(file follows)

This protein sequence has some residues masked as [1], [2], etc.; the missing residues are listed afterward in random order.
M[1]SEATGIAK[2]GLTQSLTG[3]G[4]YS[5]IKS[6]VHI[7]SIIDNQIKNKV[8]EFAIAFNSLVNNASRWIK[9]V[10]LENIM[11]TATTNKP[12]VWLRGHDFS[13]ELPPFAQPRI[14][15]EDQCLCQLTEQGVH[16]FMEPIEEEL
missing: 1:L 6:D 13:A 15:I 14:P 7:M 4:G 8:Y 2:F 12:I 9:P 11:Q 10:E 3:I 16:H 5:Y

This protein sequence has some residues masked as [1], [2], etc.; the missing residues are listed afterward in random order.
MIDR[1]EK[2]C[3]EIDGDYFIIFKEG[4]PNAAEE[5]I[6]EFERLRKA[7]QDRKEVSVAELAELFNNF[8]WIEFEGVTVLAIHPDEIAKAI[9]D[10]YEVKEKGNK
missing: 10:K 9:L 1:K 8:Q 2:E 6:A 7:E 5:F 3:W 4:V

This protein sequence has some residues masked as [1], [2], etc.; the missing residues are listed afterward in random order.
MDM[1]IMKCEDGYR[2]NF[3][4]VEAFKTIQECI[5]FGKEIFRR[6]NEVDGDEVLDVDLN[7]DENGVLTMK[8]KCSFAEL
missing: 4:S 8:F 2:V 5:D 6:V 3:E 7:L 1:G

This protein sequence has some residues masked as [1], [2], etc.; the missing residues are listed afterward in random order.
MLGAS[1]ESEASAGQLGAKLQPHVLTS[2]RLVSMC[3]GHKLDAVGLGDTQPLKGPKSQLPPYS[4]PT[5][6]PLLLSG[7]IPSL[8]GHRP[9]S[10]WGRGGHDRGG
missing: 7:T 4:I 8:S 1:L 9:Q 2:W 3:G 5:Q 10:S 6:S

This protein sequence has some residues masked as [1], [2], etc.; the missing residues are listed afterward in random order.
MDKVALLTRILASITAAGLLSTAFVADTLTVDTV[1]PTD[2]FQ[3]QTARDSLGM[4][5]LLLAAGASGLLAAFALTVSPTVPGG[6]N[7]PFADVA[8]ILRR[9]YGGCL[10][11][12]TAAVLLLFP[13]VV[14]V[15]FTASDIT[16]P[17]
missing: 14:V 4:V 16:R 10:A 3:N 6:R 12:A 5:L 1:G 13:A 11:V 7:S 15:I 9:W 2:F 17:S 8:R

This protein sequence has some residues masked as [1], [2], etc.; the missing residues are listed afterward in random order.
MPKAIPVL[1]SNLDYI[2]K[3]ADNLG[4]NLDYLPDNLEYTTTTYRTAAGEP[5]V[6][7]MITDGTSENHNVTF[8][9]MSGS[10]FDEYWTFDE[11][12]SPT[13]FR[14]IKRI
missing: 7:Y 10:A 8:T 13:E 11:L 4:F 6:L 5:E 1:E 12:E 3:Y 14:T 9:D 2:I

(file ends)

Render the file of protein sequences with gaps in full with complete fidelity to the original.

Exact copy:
This protein sequence has some residues masked as [1], [2], etc.; the missing residues are listed afterward in random order.
M[1]SEATGIAK[2]GLTQSLTG[3]G[4]YS[5]IKS[6]VHI[7]SIIDNQIKNKV[8]EFAIAFNSLVNNASRWIK[9]V[10]LENIM[11]TATTNKP[12]VWLRGHDFS[13]ELPPFAQPRI[14][15]EDQCLCQLTEQGVH[16]FMEPIEEEL
missing: 1:L 6:D 13:A 15:I 14:P 7:M 4:G 8:Y 2:F 12:I 9:P 11:Q 10:E 3:I 16:H 5:Y

This protein sequence has some residues masked as [1], [2], etc.; the missing residues are listed afterward in random order.
MIDR[1]EK[2]C[3]EIDGDYFIIFKEG[4]PNAAEE[5]I[6]EFERLRKA[7]QDRKEVSVAELAELFNNF[8]WIEFEGVTVLAIHPDEIAKAI[9]D[10]YEVKEKGNK
missing: 10:K 9:L 1:K 8:Q 2:E 6:A 7:E 5:F 3:W 4:V

This protein sequence has some residues masked as [1], [2], etc.; the missing residues are listed afterward in random order.
MDM[1]IMKCEDGYR[2]NF[3][4]VEAFKTIQECI[5]FGKEIFRR[6]NEVDGDEVLDVDLN[7]DENGVLTMK[8]KCSFAEL
missing: 4:S 8:F 2:V 5:D 6:V 3:E 7:L 1:G

This protein sequence has some residues masked as [1], [2], etc.; the missing residues are listed afterward in random order.
MLGAS[1]ESEASAGQLGAKLQPHVLTS[2]RLVSMC[3]GHKLDAVGLGDTQPLKGPKSQLPPYS[4]PT[5][6]PLLLSG[7]IPSL[8]GHRP[9]S[10]WGRGGHDRGG
missing: 7:T 4:I 8:S 1:L 9:Q 2:W 3:G 5:Q 10:S 6:S

This protein sequence has some residues masked as [1], [2], etc.; the missing residues are listed afterward in random order.
MDKVALLTRILASITAAGLLSTAFVADTLTVDTV[1]PTD[2]FQ[3]QTARDSLGM[4][5]LLLAAGASGLLAAFALTVSPTVPGG[6]N[7]PFADVA[8]ILRR[9]YGGCL[10][11][12]TAAVLLLFP[13]VV[14]V[15]FTASDIT[16]P[17]
missing: 14:V 4:V 16:R 10:A 3:N 6:R 12:A 5:L 1:G 13:A 11:V 7:S 15:I 9:W 2:F 17:S 8:R

This protein sequence has some residues masked as [1], [2], etc.; the missing residues are listed afterward in random order.
MPKAIPVL[1]SNLDYI[2]K[3]ADNLG[4]NLDYLPDNLEYTTTTYRTAAGEP[5]V[6][7]MITDGTSENHNVTF[8][9]MSGS[10]FDEYWTFDE[11][12]SPT[13]FR[14]IKRI
missing: 7:Y 10:A 8:T 13:E 11:L 4:F 6:L 5:E 1:E 12:E 3:Y 14:T 9:D 2:I